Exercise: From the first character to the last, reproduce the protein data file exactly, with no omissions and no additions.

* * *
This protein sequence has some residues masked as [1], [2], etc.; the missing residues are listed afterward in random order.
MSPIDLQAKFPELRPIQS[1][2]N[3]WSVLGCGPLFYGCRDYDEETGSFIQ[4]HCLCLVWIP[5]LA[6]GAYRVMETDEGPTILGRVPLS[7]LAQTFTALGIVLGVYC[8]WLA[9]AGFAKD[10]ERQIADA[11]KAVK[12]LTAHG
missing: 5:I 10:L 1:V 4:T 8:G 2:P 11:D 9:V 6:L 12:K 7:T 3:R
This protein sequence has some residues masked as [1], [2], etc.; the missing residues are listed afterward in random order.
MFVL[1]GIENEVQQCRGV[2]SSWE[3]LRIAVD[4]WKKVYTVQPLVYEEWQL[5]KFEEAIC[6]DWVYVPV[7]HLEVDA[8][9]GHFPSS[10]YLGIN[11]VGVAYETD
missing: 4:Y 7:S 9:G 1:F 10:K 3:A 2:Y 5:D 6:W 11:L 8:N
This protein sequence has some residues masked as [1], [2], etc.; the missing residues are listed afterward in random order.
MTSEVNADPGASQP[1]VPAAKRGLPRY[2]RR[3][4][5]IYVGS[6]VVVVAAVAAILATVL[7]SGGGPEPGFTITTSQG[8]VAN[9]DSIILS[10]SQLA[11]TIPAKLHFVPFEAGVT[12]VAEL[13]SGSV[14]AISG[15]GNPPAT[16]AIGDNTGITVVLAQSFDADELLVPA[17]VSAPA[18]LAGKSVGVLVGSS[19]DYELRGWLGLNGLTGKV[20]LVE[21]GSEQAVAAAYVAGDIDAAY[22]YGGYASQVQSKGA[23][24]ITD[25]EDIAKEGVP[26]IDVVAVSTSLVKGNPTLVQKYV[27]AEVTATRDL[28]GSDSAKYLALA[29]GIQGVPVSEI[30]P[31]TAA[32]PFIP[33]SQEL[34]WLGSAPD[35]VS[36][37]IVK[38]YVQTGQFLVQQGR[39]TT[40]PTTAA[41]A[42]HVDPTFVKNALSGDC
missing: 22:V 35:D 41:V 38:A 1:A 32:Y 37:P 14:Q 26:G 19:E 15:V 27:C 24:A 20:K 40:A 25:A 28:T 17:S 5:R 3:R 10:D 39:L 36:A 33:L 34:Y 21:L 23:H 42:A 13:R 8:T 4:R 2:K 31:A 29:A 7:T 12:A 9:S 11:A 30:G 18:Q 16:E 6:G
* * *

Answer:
This protein sequence has some residues masked as [1], [2], etc.; the missing residues are listed afterward in random order.
MSPIDLQAKFPELRPIQS[1][2]N[3]WSVLGCGPLFYGCRDYDEETGSFIQ[4]HCLCLVWIP[5]LA[6]GAYRVMETDEGPTILGRVPLS[7]LAQTFTALGIVLGVYC[8]WLA[9]AGFAKD[10]ERQIADA[11]KAVK[12]LTAHG
missing: 5:I 10:L 1:V 4:T 8:G 2:P 11:D 9:V 6:L 12:K 7:T 3:R
This protein sequence has some residues masked as [1], [2], etc.; the missing residues are listed afterward in random order.
MFVL[1]GIENEVQQCRGV[2]SSWE[3]LRIAVD[4]WKKVYTVQPLVYEEWQL[5]KFEEAIC[6]DWVYVPV[7]HLEVDA[8][9]GHFPSS[10]YLGIN[11]VGVAYETD
missing: 4:Y 7:S 9:G 1:F 10:K 3:A 2:Y 5:D 6:W 11:L 8:N
This protein sequence has some residues masked as [1], [2], etc.; the missing residues are listed afterward in random order.
MTSEVNADPGASQP[1]VPAAKRGLPRY[2]RR[3][4][5]IYVGS[6]VVVVAAVAAILATVL[7]SGGGPEPGFTITTSQG[8]VAN[9]DSIILS[10]SQLA[11]TIPAKLHFVPFEAGVT[12]VAEL[13]SGSV[14]AISG[15]GNPPAT[16]AIGDNTGITVVLAQSFDADELLVPA[17]VSAPA[18]LAGKSVGVLVGSS[19]DYELRGWLGLNGLTGKV[20]LVE[21]GSEQAVAAAYVAGDIDAAY[22]YGGYASQVQSKGA[23][24]ITD[25]EDIAKEGVP[26]IDVVAVSTSLVKGNPTLVQKYV[27]AEVTATRDL[28]GSDSAKYLALA[29]GIQGVPVSEI[30]P[31]TAA[32]PFIP[33]SQEL[34]WLGSAPD[35]VS[36][37]IVK[38]YVQTGQFLVQQGR[39]TT[40]PTTAA[41]A[42]HVDPTFVKNALSGDC
missing: 22:V 35:D 41:V 38:A 1:A 32:Y 37:P 14:Q 26:G 19:E 15:V 27:C 24:A 20:K 40:A 25:A 28:T 17:S 5:R 3:R 10:D 39:L 36:A 33:L 34:Y 21:L 23:H 42:A 13:R 8:T 4:R 2:K 31:A 29:A 7:T 12:A 9:S 11:A 30:G 18:Q 16:E 6:G